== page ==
Amanda Musick is a photography-based artist currently living and working in Upstate South Carolina. Her studio practice explores the ways in which a photograph can operate to represent the natural environment.
Musick received her BFA in Studio Art from East Tennessee State University. She is an MFA candidate concentrating in photography at Clemson University and is expected to graduate in December 2018.
2017 — present
This recent work examines the natural environment and the ways in which a photograph can function to represent place. The dichotomy of artificial and natural environments is explored through using photographs I made in real landscapes to construct new, illusive vistas and forms.
The landscape collages are created through a process of deconstructing a photograph to reconstruct another. The floating landscapes forms are made from the deconstructed remains of the collages. The way in which these forms float in space portray a sense of loss, void, and skewed reality. The processes of deconstruction and reconstruction I employ speaks to our continually changing landscape as well as our attempt to preserve and piece it back together.
Q&A: CLEMSON UNIVERSITY
Why Clemson University?
Our program generously provides a tuition waiver and assistantship to graduate students. This has allowed me to give more attention to my studio practice and provided multiple semesters of teaching experience. The faculty are talented, lively, and approachable. That was evident from my first visit. The department is supportive of interdisciplinary methods and encourages directed research in other concentrations.
How has your experience at your school informed or shaped your work?
This recent work started in Fall 2017 after receiving a scholarship from Clemson’s Art Department for a self-proposed research project. The scholarship allowed me to take a road trip around the US to make photographs in a variety of landscapes. I returned with a visual bank of photographs to work with in the studio. The faculty supported my experimentation with the photographs I had made during the trip. In our program we have the opportunity to work with faculty in other concentrations. Each semester we have reviews and open studios that include all of the art department faculty. Along with studio visits from visiting artists, it has been incredibly helpful to receive such diverse feedback.
G-16, the photography graduate studio, is the place to be. The space allows for multiple photographic processes to take place at once. We have three small darkrooms and a large digital/multipurpose workspace. Working with two other graduate students in the space, we each had plenty of room to be productive. We also hold a small collection of wheeled vehicles devices that allow us to take a mental break and parade past the other graduate studios. My work has often engaged a sense of play and I would say that this community has enriched that approach.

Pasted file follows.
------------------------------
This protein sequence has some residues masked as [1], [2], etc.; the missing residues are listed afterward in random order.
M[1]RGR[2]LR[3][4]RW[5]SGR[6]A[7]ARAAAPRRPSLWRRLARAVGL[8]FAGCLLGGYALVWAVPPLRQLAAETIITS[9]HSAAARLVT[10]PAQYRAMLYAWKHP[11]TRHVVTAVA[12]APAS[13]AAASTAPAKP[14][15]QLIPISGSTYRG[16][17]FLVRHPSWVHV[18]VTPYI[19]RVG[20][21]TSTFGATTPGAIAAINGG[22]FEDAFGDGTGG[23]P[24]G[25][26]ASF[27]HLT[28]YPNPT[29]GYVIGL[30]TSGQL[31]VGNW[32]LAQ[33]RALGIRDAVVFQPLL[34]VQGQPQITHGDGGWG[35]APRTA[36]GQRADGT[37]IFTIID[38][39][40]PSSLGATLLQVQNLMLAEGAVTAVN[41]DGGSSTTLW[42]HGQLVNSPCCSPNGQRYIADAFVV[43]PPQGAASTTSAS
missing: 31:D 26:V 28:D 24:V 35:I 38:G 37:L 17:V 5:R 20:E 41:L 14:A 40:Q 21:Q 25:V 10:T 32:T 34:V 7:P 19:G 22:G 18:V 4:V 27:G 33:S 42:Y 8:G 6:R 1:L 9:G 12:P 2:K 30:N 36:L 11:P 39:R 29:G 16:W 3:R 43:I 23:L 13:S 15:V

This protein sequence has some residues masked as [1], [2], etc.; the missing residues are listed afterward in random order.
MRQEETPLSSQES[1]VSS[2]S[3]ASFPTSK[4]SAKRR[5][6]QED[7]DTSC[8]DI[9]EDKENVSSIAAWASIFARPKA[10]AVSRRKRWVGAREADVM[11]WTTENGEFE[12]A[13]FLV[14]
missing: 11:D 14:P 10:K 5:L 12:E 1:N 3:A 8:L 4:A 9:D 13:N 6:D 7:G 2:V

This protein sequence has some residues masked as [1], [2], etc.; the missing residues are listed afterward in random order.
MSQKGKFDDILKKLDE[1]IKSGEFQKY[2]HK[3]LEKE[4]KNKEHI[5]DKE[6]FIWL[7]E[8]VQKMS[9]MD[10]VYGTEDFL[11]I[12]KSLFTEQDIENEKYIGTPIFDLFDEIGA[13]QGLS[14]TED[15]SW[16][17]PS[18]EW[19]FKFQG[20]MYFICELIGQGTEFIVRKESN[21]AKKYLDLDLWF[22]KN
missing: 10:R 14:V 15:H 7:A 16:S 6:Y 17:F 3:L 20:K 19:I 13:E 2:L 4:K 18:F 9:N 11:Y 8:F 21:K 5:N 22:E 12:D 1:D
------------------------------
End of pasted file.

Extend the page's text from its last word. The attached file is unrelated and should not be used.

Undoubtedly, location has greatly influenced my work. Clemson sits in the foothills of the Blue Ridge Mountains and is surrounded by lakes and forests which has led me to make work that is centered around landscape.
What kind of exhibition or arts-related job opportunities exist in the area for current students and recent graduates?
Clemson is in a nice central location, less than two hours from Atlanta, Charlotte, and Asheville which allows for quick visits to galleries and museums in larger metropolitan areas. We are only a few miles from Greenville, SC which has a growing community of galleries, artists, and studios. Many recent grads and current students find jobs/internships there, as well as open their own studios.
What’s the most memorable piece of advice you've received from a mentor?
I am thankful to have had several wonderful mentors who have taken the time to understand my decision-making process and how I learn. My photography advisor, Anderson Wrangle, has continually taught me to take a step back, be confident, and simplify my methodology. Earlier in the program, I would show new work and frustratingly attempt to express anything and everything about it. Often his response would be to, “Keep going” and see where the work goes. Continuing to make the work always turned out to be the best method for me to find answers and understand how the new work functioned. --Later I learned that my original way of thinking could be referred to as, “Grad-head.”
What advice do you have for prospective students looking to attend your school?
When applying to programs in general, you should plan a visit. It is extremely beneficial to see the facilities and community for yourself and to interact with people currently in the program. The best times to visit Clemson would be during an open house or one of the MFA or BFA show receptions held at the end of each semester. Our program provides a close-knit community among the undergrads, grads, and faculty. You should research the work of the faculty as well as recent graduates.
Where can we keep up with your photo department online?